Mixing cocaine and Zoloft, known by its generic name as sertraline, can result in serious, life-threatening complications. In fact, mixing any antidepressant with cocaine is never a safe combination.
Cocaine, like many illicit drugs, can cause an increase of serotonin. Zoloft is a selective serotonin reuptake inhibitor (SSRI), and as the name suggests, this means it prevents the reuptake of serotonin in the brain.
Mixing these two drugs causes a massive influx of serotonin, creating dangerous levels of serotonin in the brain.
Learn more about what happens when you combine multiple drugs.
What Are The Risks Of Mixing Cocaine And Zoloft?
Some medical professionals have used Zoloft to treat cocaine addiction, but this does not mean that the two should be taken together.
Mixing cocaine and Zoloft can result in serious, life-threatening complications. In fact, mixing any antidepressant with cocaine is never a safe combination.
Leads To Serotonin Syndrome
The biggest concern with mixing cocaine and Zoloft is serotonin syndrome. This is a condition characterized by high levels of serotonin in the brain.
An overload on serotonin can lead to mild symptoms, including:
- excessive sweating
- low fever
- increased heartbeat
- shaking and shivering
- abnormal skin color
More serious side effects that can lead to death include:
Fatal serotonin syndrome is unlikely, but it is possible. If it’s treated early enough, the life-threatening symptoms of the syndrome can be reserved.
But according to Canadian Family Physician, severe serotonin syndrome was only fatal in 2% to 12% of cases in 2002, for example.
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Why Might Someone Mix Cocaine And Zoloft?
This is not necessarily a common drug combination for those looking for a stronger high. People looking for a stronger high will often mix cocaine with heroin, MDMA, alcohol, or other substances.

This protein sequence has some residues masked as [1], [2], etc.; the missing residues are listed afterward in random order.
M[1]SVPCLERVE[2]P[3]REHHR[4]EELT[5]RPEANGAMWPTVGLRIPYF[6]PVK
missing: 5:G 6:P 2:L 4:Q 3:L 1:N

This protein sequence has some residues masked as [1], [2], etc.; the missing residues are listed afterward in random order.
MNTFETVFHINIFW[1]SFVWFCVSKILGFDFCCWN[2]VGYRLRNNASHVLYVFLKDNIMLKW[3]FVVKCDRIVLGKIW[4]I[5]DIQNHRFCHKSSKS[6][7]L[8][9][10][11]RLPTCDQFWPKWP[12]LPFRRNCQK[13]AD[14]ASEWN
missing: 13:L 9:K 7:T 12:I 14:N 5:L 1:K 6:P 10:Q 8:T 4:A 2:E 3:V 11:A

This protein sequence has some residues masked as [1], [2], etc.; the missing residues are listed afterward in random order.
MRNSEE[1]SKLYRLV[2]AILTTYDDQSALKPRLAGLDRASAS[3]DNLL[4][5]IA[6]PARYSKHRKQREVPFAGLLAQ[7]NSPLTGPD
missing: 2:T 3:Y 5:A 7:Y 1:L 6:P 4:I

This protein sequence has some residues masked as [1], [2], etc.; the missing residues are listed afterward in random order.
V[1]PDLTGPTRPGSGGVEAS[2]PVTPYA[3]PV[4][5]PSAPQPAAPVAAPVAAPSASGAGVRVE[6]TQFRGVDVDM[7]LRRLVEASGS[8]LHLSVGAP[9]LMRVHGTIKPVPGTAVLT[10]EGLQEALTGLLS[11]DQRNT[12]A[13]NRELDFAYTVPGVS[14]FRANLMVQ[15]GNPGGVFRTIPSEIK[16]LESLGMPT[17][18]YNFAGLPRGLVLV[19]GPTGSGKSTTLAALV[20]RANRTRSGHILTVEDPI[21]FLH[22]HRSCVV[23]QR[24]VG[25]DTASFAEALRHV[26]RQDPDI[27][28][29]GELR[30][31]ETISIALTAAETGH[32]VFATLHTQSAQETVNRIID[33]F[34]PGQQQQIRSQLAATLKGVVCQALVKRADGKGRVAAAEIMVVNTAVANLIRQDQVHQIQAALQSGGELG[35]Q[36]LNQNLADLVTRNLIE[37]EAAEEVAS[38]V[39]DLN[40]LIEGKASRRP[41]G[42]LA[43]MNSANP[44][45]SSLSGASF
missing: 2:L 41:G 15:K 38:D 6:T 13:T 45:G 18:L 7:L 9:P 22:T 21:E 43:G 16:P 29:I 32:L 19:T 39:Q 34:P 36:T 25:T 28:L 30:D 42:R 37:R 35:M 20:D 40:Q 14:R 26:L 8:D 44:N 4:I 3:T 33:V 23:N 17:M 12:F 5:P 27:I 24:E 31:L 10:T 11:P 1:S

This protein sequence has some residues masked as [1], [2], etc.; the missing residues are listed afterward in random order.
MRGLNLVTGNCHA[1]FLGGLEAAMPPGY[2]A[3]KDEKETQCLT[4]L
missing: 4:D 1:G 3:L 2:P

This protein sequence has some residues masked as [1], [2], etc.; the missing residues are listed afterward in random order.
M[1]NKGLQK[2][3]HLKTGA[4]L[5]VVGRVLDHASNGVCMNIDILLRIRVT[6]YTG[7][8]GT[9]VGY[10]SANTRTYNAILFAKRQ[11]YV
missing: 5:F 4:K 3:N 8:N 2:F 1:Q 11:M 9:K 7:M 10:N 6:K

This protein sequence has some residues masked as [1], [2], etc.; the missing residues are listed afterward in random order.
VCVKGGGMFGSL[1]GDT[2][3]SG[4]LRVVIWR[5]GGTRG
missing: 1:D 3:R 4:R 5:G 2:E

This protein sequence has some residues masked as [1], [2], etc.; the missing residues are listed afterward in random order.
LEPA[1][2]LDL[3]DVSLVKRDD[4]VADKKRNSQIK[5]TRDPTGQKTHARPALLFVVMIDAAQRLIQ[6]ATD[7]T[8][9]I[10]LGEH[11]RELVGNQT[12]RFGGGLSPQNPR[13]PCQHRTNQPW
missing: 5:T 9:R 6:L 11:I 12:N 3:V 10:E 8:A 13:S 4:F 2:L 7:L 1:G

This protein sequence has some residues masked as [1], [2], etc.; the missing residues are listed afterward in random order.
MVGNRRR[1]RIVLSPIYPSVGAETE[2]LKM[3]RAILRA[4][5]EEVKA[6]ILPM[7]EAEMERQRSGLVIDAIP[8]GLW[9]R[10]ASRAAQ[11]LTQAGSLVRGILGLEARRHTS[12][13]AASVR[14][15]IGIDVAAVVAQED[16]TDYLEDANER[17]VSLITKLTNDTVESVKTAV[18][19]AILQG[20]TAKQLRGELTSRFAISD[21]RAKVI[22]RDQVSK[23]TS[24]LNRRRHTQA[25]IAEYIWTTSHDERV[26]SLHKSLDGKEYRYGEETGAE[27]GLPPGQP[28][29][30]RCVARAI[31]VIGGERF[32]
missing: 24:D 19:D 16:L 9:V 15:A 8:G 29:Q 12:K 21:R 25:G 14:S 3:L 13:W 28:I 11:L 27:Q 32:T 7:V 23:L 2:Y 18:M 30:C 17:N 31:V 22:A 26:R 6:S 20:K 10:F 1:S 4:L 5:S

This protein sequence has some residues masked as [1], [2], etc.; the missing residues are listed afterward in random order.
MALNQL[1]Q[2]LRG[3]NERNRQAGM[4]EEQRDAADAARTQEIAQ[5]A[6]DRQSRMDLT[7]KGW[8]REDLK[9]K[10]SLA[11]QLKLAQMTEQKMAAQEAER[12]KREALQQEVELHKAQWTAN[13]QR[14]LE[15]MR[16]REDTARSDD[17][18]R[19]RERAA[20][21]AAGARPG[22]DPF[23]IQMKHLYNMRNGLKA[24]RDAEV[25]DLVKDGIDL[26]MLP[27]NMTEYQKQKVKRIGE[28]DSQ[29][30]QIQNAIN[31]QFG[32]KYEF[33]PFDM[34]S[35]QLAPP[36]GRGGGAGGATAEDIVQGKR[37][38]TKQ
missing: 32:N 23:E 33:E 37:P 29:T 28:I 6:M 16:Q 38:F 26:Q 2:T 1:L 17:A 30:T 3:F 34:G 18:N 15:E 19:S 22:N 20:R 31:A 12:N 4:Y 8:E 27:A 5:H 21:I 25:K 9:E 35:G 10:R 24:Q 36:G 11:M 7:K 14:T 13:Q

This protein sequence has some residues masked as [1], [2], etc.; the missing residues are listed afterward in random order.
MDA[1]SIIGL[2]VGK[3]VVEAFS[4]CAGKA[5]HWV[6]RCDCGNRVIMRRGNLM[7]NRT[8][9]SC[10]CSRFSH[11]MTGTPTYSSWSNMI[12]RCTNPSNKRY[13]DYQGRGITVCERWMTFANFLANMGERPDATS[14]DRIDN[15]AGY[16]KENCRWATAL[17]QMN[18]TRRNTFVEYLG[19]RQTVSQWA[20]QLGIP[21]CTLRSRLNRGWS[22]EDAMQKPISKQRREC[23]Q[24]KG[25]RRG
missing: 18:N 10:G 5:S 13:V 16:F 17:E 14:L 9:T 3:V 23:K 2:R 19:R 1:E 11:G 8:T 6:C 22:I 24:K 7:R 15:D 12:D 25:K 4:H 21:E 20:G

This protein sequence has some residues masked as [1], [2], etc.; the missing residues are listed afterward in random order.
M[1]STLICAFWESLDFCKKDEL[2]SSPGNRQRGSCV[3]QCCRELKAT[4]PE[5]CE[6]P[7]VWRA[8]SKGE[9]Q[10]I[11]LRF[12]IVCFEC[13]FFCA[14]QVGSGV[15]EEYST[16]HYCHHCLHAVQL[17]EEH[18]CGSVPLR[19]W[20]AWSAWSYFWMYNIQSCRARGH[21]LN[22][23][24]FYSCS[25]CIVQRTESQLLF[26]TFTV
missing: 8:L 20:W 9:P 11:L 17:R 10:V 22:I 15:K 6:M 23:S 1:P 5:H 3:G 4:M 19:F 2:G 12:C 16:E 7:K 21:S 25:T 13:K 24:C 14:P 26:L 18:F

However, people often end up mixing cocaine and Zoloft if they’re being treated for depression (with Zoloft) while abusing the drug (cocaine).
Because Zoloft is an effective antidepressant, many turn to this medication to ease the symptoms of depression and get their body back to normal.
Cocaine Addiction And Depression
Depression is a common co-occurring disorder with cocaine addiction. As a stimulant, cocaine activates the reward center of the brain creating strong feelings of self-confidence.
However, when people stop using cocaine or come to the end of a binge, they often experience a sharp peak in symptoms of depression. This furthers the cycle of addiction.
Mixing cocaine and Zoloft is dangerous, but treatment exists that addresses both addiction and depression, called dual diagnosis treatment.
Through dual diagnosis treatment, people facing cocaine abuse can begin to address the underlying causes of addiction and find healthy ways to treat co-occurring disorders like depression.
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If you or a loved one are facing substance abuse, you can find addiction treatment today. Call us to learn more about your treatment options, the recovery process, and how to get started.
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- Drug Policy Alliance—10 Facts About Cocaine
- U.S. National Library of Medicine—Recognition and treatment of serotonin syndrome
- U.S. National Library of Medicine—Antidepressant drugs appear to enhance cocaine-induced toxicity